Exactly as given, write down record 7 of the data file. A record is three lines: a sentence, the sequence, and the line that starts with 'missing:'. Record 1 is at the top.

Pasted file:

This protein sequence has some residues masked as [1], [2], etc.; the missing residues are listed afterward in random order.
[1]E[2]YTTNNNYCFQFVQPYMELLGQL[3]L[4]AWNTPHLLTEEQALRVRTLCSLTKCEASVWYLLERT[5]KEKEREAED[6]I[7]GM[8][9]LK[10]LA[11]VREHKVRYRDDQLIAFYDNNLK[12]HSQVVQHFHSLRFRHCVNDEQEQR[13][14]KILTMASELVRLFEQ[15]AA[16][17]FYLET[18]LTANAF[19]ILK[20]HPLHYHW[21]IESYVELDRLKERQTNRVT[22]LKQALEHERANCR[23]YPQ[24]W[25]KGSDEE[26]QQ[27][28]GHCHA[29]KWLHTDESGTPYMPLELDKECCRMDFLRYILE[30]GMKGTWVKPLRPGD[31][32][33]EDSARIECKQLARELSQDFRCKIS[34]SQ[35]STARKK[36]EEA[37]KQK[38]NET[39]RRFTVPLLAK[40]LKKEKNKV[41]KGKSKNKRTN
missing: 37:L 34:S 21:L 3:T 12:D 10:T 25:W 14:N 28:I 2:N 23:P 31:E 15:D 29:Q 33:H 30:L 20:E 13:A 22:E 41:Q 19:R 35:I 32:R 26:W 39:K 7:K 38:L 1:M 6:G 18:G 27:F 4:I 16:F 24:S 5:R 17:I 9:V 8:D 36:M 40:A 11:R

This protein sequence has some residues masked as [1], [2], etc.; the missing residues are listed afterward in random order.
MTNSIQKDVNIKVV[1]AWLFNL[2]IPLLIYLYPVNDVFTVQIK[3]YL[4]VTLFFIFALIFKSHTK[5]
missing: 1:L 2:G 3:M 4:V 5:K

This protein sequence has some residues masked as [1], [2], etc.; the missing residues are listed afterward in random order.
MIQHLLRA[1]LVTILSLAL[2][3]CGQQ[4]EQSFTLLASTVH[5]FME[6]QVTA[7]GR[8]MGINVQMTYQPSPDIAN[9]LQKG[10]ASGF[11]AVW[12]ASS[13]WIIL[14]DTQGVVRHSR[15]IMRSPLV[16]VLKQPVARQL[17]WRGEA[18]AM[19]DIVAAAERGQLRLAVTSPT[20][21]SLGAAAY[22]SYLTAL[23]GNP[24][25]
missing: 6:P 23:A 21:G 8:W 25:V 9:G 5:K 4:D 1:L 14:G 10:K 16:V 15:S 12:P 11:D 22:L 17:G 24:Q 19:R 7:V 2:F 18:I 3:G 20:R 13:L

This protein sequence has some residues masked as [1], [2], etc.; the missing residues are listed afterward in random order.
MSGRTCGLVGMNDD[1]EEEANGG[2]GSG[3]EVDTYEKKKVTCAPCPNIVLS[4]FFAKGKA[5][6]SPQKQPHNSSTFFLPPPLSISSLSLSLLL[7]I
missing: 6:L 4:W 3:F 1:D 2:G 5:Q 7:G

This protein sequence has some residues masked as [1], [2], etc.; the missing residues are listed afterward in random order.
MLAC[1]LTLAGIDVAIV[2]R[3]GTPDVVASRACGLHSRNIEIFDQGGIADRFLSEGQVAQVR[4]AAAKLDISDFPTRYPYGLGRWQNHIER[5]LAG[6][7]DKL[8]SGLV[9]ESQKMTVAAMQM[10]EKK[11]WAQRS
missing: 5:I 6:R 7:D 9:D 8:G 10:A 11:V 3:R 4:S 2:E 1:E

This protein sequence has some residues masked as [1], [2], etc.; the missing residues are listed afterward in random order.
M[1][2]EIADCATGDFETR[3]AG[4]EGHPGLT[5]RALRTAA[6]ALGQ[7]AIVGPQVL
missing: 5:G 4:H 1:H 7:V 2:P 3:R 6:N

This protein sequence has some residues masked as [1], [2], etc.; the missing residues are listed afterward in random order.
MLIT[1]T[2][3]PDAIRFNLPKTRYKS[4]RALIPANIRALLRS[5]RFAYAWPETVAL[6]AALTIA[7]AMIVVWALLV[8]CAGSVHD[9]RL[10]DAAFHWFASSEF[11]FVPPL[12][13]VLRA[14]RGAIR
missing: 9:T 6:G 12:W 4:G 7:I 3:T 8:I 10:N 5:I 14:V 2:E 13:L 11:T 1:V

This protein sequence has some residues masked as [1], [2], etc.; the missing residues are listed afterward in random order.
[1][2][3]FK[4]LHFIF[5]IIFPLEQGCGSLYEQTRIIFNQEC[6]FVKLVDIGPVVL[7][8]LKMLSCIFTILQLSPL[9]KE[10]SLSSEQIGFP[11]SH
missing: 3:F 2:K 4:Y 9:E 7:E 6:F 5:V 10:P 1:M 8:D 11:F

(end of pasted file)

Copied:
This protein sequence has some residues masked as [1], [2], etc.; the missing residues are listed afterward in random order.
MLIT[1]T[2][3]PDAIRFNLPKTRYKS[4]RALIPANIRALLRS[5]RFAYAWPETVAL[6]AALTIA[7]AMIVVWALLV[8]CAGSVHD[9]RL[10]DAAFHWFASSEF[11]FVPPL[12][13]VLRA[14]RGAIR
missing: 9:T 6:G 12:W 4:G 7:I 3:T 8:I 10:N 5:I 14:V 2:E 13:L 11:T 1:V